In today’s lesson post, I’m going to look at a particular wordy phrase that I see on websites everywhere. So many online writers use it, but chopping it out can make your writing tighter. If your writing is tighter, it has more impact and makes you look more professional. The phrase I’m talking about: on a ____ basis. Fill in the blank with any one of several words, such as regular, daily, weekly or ongoing.
This phrase isn’t an error in the same way as other errors I’ve discussed in my previous lessons on apostrophe use and its/it’s. It’s not “wrong” like a grammar, spelling or punctuation error. “On a ____ basis” is a matter of style, though, of thinking about wordiness and whether you can chop the phrase out. It’s also considered pompous and jargony. I’ve collected a few examples from various websites. Let’s take a look at them and how we can fix them.
Example 1: Millions of people frequent all the different social media entities on a daily basis. This example came from a website that invites users to submit articles.
The error: The phrase “on a daily basis” at the end of this sentence is unnecessary.
The fix: With a little editing, we can get rid of three of the last four words of this sentence and tighten it without ruining the meaning.
The correct sentence: Millions of people frequent all the different social media entities daily.
Example 2: Picture a place where the brightest minds in content marketing gather on a weekly basis to share their insights and questions. This one came from the blog of a company that provides content marketing to online companies.
The error: The phrase “on a weekly basis” needs to be shortened.
The fix: Similar to the first example, we can take three of the four words out of that phrase.
The correct sentence: Picture a place where the brightest minds in content marketing gather weekly to share their insights and questions.
Example 3: On an everyday basis, the blog editor holds the responsibility of managing the team of writers who may include in-house writers, freelance writers and contributing writers or guest authors. This example came from the blog of a professional content company.
The error: This blog post was good otherwise, but it used the wordy phrase “on an everyday basis.”
The fix: There is more than one way to fix this one, but the best way is to use the adverb regularly instead and place it right before the verb so the sentence starts off stronger.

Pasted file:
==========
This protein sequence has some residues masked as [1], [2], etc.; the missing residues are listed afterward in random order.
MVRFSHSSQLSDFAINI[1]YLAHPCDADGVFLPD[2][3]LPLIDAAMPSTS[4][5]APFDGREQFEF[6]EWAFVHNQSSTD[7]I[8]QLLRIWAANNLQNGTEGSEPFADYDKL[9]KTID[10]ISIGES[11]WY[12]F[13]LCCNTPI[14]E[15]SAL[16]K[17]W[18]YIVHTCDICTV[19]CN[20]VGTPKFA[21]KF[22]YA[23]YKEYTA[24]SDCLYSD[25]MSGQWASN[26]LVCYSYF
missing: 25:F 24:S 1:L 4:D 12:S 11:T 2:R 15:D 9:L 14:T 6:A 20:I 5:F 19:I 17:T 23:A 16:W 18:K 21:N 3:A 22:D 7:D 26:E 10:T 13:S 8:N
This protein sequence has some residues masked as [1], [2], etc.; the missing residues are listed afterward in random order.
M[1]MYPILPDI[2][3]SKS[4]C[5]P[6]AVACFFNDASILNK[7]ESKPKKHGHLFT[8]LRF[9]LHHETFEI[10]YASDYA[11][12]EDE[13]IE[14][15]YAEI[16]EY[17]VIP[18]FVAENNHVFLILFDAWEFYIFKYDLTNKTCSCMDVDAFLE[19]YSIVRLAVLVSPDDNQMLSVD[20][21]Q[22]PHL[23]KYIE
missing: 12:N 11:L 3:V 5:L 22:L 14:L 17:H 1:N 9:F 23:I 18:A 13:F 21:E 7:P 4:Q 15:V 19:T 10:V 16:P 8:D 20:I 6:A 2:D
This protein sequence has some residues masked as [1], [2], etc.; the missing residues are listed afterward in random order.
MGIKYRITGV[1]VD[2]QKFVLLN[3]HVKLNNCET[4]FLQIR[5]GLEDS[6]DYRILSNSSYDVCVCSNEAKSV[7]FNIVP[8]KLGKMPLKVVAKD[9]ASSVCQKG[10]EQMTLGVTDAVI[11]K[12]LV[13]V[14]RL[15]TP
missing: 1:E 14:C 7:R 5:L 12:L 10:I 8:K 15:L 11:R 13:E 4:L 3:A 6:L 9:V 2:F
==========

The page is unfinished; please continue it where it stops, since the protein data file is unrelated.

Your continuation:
The corrected sentence: The blog editor regularly holds the responsibility of managing the team of writers who may include in-house writers, freelance writers and contributing writers or guest authors.
Example 4: What’s coming, what’s trending, what’s sinking, what’s changing are some of the questions I have to ask on an ongoing basis. This sentence came from the monetized blog of a communications professional.
The error: I like the rhythm created in the first part of this sentence, but then it ends with the wordy phrase “on an ongoing basis,” which weakens it.
The fix: There are a couple of ways to correct this sentence. One is to put the word “ongoing” before the word questions, and the other is to replace the wordy phrase with the adverb “continuously.”
The corrected sentence: What’s coming, what’s trending, what’s sinking, what’s changing are some of the ongoing questions I have to ask. OR What’s coming, what’s trending, what’s sinking, what’s changing are some of the questions I have to ask continuously.
The lesson: Cut the words on, a and basis, or use an adverb to replace this phrase. Too much wordiness can detract from the quality of your writing.
Using the phrase “on a ____ basis” too much brings down the quality of your writing. It also makes you sound like the other writers out there who don’t take the time to chop out the extra words.
I love the first line on this website: “The world has only so much space. When you write, your job is to use that space carefully.” When you think twice about using the phrase “on a ____ basis,” you use your writing space carefully, and you produce writing that sounds a little better than everyone else on the Internet.
Readers, do you find yourself using this phrase? Does it bother you when others do it? Are there other wordy phrases that bother you? Let us know in the comments!